“Ten years ago, a service manager was a guy who knew the nuance of a device and had the mechanical skills to make it work,” Schwartz said. “Now they’re responsible for making sure that network solutions are implemented, that installs are implemented and everything flows. Everyone’s success depends on it, and that’s why they’re interested in strategy, team building and training.”

n 2017, service and operations managers worked an average of 60 hours per week, an hour more than they reported last year and 13 hours more on average each week than they reported working in 2002.

Average Hours Worked Per Week

From 2002 to 2017, the educational attainment of service and operations managers also increased. In 2002, 42.1 percent reported having “some college” and fewer than 1 percent held an associate’s degree or an MBA.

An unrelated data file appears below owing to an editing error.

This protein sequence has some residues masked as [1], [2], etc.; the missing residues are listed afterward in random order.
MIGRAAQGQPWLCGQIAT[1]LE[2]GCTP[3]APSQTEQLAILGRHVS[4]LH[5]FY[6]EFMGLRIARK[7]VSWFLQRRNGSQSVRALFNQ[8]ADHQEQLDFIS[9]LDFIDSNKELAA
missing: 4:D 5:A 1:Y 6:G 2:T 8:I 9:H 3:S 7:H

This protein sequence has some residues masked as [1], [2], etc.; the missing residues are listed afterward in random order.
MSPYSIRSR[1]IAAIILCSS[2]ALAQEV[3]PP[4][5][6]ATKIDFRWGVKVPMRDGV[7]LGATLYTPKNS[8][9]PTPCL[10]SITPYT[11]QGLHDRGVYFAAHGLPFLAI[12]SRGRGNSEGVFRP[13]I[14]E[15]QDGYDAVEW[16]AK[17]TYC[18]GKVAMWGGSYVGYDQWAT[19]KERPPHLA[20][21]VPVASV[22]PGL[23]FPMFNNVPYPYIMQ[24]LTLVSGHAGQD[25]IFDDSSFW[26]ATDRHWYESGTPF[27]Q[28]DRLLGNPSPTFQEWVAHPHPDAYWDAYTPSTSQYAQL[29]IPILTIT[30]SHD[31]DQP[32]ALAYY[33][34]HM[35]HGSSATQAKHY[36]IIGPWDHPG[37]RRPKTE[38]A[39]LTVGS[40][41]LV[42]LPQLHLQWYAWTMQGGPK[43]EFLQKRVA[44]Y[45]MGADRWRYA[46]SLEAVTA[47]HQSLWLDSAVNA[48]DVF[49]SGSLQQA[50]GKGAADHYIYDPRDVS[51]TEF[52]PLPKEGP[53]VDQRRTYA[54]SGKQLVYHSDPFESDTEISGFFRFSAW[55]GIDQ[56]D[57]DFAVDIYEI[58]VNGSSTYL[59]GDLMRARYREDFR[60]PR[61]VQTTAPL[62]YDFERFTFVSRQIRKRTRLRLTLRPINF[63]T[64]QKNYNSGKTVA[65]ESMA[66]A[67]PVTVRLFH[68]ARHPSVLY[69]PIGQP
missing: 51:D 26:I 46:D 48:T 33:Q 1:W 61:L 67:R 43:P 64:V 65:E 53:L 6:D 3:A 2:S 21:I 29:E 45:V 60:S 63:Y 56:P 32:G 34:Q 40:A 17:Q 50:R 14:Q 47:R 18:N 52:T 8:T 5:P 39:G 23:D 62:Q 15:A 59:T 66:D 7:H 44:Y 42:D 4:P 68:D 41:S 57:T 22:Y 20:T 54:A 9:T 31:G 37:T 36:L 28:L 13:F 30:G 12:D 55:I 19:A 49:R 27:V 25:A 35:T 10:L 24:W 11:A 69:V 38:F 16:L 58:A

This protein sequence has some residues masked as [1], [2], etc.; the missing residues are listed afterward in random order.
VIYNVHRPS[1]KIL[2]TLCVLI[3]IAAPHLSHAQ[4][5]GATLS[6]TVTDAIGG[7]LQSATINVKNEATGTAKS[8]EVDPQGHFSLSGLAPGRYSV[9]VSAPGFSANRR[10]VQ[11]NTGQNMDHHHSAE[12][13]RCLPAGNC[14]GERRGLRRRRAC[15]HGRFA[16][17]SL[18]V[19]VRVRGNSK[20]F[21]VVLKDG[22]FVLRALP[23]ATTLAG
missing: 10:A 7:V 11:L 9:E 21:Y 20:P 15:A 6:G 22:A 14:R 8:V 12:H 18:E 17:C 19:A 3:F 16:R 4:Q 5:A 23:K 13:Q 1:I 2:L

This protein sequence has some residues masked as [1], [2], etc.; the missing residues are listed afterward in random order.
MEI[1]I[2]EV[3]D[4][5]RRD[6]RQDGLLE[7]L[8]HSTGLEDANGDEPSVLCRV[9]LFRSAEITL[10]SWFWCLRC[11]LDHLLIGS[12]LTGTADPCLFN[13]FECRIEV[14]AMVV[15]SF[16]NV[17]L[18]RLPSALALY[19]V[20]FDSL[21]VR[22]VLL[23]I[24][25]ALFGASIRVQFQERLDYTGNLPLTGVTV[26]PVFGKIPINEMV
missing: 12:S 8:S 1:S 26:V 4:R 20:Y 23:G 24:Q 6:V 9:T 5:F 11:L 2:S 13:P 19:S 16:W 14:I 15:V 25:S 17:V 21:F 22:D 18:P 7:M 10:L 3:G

In 2017, more than 45 percent have some college, 7.2 percent have tech/trade school training, and more than 3 percent have an associate’s degree or an MBA.

“They need that education, because they are operating in a much more sophisticated environment,” Schwartz said. “The industry has just gone zoom in the last decade,” he said. “There are so many new products. They manage networked solutions, implementation and logistics. It’s an entirely different world.”

Even as the hours they put in each week have gone up slightly, the number of years that service and operations managers work in the industry has declined significantly, from 23 years in 2002, to 12.9 years in 2017.